Raleigh, N.C. — North Carolina's community colleges can decide whether they want to enroll illegal immigrants, the U.S. Immigration and Customs Enforcement agency said Friday.
The state Attorney General's Office said this week that the 58 campuses in the North Carolina Community College System should tighten up admissions standards for illegal immigrants and more closely follow federal law.
The system last fall began admitting any illegal immigrant who was at least 18 years old and a high school graduate. Gov. Mike Easley said Thursday that he supported that policy, noting federal law doesn't clearly outline when illegal immigrants can attend community college.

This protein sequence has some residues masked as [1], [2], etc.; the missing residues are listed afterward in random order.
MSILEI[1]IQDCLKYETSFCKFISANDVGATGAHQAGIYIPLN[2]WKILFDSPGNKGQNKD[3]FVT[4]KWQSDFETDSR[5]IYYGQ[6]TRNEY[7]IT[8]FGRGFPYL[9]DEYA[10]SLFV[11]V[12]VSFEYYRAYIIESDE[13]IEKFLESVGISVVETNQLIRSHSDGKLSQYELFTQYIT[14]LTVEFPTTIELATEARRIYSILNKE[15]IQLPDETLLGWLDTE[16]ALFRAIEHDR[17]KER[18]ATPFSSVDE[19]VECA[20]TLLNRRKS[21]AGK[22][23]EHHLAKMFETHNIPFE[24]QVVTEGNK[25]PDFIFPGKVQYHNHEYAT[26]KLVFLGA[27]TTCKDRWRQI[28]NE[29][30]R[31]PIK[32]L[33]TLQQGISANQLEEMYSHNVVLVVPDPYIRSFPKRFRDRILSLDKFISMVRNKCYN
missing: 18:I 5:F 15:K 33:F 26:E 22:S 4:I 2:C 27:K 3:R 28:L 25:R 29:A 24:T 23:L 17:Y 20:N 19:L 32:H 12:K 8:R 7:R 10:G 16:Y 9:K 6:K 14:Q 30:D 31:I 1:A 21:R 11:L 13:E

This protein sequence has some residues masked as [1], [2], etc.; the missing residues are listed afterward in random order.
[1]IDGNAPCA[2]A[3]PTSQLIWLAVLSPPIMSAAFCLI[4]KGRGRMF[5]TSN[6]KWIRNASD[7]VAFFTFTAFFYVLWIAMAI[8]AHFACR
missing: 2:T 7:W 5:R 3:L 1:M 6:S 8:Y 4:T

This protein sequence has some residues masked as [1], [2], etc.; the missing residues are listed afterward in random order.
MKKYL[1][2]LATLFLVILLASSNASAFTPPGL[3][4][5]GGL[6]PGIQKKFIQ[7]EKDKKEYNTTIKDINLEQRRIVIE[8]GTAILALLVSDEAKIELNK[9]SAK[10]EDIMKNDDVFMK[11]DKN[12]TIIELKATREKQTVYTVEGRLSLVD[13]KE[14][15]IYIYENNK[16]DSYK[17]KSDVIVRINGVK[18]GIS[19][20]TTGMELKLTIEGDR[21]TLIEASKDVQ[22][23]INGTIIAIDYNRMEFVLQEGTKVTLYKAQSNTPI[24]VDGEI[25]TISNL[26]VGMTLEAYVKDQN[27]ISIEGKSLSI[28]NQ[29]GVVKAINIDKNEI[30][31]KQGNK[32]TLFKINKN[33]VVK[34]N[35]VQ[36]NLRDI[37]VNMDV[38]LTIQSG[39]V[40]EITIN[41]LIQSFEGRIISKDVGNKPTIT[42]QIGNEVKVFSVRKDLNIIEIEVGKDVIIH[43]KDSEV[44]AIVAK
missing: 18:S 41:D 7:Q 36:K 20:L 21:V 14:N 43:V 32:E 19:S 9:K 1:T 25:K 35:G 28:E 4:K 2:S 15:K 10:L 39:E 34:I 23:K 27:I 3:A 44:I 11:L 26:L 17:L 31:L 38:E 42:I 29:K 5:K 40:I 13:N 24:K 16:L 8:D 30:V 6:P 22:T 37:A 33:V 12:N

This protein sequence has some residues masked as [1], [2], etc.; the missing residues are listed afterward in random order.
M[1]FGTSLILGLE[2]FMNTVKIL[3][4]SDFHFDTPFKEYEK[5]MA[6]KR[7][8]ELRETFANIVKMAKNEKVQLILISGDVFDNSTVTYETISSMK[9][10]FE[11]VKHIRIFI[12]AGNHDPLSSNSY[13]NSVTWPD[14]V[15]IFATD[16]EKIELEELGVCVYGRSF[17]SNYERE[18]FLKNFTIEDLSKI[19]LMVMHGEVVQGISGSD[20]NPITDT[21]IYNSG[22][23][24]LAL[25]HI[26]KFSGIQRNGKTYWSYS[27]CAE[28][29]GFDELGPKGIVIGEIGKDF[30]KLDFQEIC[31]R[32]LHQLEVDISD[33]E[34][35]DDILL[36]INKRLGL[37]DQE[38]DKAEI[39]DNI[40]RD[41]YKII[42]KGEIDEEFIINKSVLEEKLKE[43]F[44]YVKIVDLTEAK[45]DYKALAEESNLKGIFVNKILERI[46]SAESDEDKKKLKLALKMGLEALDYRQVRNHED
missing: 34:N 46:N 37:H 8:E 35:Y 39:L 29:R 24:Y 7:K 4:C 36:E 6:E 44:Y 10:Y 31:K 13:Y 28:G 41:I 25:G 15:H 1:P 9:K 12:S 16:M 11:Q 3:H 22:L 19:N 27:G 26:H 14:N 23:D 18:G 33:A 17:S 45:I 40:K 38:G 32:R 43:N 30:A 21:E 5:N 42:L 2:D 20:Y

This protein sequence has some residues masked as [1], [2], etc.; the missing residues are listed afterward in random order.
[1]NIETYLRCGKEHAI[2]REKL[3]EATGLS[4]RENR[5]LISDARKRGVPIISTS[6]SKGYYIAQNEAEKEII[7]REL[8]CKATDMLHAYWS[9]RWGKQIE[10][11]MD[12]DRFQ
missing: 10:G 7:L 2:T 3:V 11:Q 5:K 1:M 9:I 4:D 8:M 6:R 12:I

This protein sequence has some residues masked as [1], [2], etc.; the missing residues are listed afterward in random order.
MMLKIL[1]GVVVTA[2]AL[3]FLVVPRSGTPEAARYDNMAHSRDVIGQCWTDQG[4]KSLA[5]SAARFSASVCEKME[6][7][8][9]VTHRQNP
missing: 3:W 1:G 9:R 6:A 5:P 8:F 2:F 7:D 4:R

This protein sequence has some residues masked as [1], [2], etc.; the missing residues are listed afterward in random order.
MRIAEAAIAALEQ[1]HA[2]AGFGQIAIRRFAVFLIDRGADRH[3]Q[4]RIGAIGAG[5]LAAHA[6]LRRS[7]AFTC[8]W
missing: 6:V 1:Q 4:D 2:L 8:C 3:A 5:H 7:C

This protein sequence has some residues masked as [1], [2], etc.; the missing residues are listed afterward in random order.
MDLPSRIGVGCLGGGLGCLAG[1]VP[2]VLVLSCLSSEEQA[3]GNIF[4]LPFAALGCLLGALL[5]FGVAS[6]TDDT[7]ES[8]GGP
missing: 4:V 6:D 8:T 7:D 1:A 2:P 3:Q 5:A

Richard Rocha, a spokesman for ICE, said Friday that illegal immigrants can apply to any school, but they run the risk of deportation if they are caught in the country.
"It is left for the school to decide whether or not to enroll out-of-status or undocumented non-immigrants," Rocha said in a statement. "The Department of Homeland Security does not require any school to determine a student’s (immigration) status."
Community college officials had been expected to decide Friday how to proceed, but said they needed more time to formulate a plan.
Of the nearly 300,000 curriculum students in community colleges statewide, 112 are illegal immigrants, according to the latest state figures. Twenty-seven of the 200,000 students in the University of North Carolina system are illegal immigrants.
All of the illegal immigrants pay out-of-state tuition at both UNC and community college campuses.